Power of Macro
The intricacy and complexity of the natural world is staggering. When you look at things under a microscope, you see all the tiny components that combine to form everyday objects. The fibres of material, the crystals and grains of metals and minerals. The tiny tubes and vessels and tissues in plants and animals. The texture of these things is amazing, and how much needs to cohere just so that everything functions is absolutely mind-blowing.
But while a microscope might be important for understanding how things work, and for studying your environment scientifically, Struman's macro lens is more than enough to give you insight into the detailed beauty of these objects. Look at a leaf - see all of the little patterns and the lines, branching out like lightning. See the holes where an aphid has bitten its way through the plant. See the gloss of the chlorophyll, built to absorb sunlight and convert it into energy.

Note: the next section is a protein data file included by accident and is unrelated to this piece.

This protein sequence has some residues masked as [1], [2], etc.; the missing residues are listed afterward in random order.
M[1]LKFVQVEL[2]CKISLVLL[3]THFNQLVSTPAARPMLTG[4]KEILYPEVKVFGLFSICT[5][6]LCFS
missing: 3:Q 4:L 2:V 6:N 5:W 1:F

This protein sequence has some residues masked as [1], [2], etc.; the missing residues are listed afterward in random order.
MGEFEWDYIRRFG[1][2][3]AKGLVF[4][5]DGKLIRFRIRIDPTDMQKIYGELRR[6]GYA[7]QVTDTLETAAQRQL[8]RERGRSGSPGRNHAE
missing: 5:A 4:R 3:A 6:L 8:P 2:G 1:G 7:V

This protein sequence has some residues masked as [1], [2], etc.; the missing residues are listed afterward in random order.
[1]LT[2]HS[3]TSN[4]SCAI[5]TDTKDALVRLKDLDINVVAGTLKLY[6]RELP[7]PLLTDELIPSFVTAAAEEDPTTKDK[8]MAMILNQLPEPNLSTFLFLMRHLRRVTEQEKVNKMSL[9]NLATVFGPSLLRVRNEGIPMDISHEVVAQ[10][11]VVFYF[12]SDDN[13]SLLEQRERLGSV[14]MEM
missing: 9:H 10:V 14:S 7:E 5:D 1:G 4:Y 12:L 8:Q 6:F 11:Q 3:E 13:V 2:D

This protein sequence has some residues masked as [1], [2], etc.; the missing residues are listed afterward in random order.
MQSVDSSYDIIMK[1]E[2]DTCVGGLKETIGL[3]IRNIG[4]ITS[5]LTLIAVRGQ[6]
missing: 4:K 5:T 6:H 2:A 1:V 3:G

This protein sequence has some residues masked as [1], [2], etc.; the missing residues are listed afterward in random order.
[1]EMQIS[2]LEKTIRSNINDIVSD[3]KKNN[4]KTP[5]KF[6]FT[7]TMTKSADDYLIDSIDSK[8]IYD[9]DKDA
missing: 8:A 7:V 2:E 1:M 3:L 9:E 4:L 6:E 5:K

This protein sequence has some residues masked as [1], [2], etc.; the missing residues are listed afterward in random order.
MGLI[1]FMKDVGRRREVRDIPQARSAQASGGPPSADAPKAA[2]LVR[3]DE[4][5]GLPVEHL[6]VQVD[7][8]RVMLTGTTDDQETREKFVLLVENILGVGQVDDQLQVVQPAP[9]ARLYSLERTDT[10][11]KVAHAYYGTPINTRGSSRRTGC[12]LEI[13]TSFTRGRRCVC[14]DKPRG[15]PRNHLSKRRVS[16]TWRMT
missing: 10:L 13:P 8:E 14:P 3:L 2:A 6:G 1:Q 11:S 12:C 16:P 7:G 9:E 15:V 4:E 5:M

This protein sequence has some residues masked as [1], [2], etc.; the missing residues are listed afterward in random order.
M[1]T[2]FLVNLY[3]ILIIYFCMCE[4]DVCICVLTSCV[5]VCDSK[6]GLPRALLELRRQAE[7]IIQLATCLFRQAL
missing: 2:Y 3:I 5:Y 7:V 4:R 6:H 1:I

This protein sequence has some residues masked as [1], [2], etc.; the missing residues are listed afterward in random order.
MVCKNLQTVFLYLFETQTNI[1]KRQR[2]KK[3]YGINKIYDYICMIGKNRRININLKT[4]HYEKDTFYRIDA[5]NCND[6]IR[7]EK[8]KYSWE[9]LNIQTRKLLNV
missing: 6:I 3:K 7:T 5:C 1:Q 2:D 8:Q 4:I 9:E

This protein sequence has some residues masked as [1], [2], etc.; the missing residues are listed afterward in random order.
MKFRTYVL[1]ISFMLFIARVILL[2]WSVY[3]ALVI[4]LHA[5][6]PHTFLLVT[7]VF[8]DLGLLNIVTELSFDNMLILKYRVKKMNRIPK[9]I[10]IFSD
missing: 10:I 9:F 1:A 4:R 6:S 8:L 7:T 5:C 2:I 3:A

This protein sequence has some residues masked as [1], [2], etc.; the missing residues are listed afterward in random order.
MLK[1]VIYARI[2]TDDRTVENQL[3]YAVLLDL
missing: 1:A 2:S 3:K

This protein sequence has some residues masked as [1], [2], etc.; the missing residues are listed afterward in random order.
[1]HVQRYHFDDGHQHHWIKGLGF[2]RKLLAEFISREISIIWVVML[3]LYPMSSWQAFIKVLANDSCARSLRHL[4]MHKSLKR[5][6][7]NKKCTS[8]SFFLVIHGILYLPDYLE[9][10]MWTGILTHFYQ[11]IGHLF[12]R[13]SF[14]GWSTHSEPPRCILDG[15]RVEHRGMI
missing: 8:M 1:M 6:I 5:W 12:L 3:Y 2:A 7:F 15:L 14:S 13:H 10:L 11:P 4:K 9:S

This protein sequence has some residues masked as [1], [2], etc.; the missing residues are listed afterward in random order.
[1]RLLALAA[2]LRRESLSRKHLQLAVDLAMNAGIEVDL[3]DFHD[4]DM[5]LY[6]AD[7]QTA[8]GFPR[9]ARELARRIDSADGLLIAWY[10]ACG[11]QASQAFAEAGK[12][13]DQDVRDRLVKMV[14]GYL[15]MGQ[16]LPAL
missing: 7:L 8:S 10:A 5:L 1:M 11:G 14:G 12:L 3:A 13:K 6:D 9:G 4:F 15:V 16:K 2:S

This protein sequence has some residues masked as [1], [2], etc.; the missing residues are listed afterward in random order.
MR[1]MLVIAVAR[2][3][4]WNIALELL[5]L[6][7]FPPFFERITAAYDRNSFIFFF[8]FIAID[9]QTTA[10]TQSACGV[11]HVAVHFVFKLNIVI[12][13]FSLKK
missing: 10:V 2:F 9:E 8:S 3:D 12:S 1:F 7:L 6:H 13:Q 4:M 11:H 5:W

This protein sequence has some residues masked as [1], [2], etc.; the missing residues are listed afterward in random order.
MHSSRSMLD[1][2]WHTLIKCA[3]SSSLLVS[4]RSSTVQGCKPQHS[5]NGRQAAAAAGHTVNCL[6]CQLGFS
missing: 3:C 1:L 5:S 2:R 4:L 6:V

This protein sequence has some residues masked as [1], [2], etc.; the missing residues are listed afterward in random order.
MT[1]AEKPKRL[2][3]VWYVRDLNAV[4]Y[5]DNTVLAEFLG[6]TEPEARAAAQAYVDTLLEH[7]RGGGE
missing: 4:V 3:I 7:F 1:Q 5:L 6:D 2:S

Or look at a rock, and admire how the different grains of rock all fit together. Some come from volcanoes, some from the crushed remains of ancient animals, some from other rocks transformed under intense heat and pressure. With the macro lens you can notice the tiny pockets of air, the little imperfections that make things so complex and beautiful.
The macro lens is so powerful that it's even used by medical professionals to examine skin for moles, or by collectors to check coins and other antique objects for authenticity. But it can give your photography the edge in seeing beauty in detail - because good things come in small packages.